[3] Clark County, Nevada, which includes the greater Las Vegas area, is the only major population center in Southern Nevada. The Nevada Test Site is situated mostly in Nye County and partially in Lincoln County. Both of these Nevada counties north of Clark County have minimal population. The entire Nevada Test Site has little population. During the years discussed in this opinion, virtually all of the Test Site employees, including WSI employees, resided in Clark County and commuted to work at the Test Site.

[4] Furthermore, discrimination against minorities in employment in Southern Nevada and at the Nevada Test Site has previously come before this Court. In the record of United States v. Local 357, International Brotherhood of Electrical Workers, 356 F. Supp. 104 (D.Nev.1972), there is evidence that employer and union discrimination against minorities was widespread throughout Southern Nevada, including government contractors at the Nevada Test Site. Indeed, such discrimination was so pervasive that the Nevada Test Site operations were characterized as "lily-white" and remained so until governmental pressure was applied to encourage employment of minorities. Cf. U. S. v. Nevada Resort Association, et al., Civil LV-1645 (consent decree, filed June 4, 1971).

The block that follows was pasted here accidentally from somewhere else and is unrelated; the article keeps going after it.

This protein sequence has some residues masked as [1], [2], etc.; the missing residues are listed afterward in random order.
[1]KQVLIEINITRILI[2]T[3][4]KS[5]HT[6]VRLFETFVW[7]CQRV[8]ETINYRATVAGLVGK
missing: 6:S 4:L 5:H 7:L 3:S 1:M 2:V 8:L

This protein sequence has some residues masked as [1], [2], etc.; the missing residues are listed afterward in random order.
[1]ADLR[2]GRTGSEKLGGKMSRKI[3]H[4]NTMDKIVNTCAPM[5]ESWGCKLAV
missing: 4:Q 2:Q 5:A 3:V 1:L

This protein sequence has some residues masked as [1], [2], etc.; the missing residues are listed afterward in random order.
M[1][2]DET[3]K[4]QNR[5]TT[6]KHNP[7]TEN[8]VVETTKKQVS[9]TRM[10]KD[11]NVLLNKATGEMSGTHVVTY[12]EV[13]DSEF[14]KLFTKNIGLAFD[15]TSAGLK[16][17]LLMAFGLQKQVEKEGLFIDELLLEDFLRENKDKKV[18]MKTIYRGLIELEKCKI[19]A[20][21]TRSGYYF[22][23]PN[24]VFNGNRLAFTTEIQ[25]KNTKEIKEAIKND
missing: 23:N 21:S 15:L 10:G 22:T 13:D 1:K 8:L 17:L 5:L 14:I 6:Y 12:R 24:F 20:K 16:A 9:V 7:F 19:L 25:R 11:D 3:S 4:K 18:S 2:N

[5] The effect of a prima facie case of discrimination based on a statistical showing is to place the burden of persuasion on the defendant to rebut the inference of discrimination. Although the burden of proof does not shift, because of the nature of this discrimination claim, it is in fact the plaintiffs who have attempted to show the lack of past discrimination. The plaintiffs have attempted to rebut the statistical showing with the affidavit of Merle McIntire, who at one time was project manager of the FSI Nevada operations. Most of his affidavit is in the form of conclusion denials of discrimination on the part of FSI. Such statements are insufficient to raise a genuine issue of material fact. See Piantadosi v. Loew's, Inc., 137 F.2d 534, 536 (9th Cir. 1943). That portion of Mr. McIntire's affidavit that purports to relate the results of government reviews of FSI's operations is inadmissible hearsay.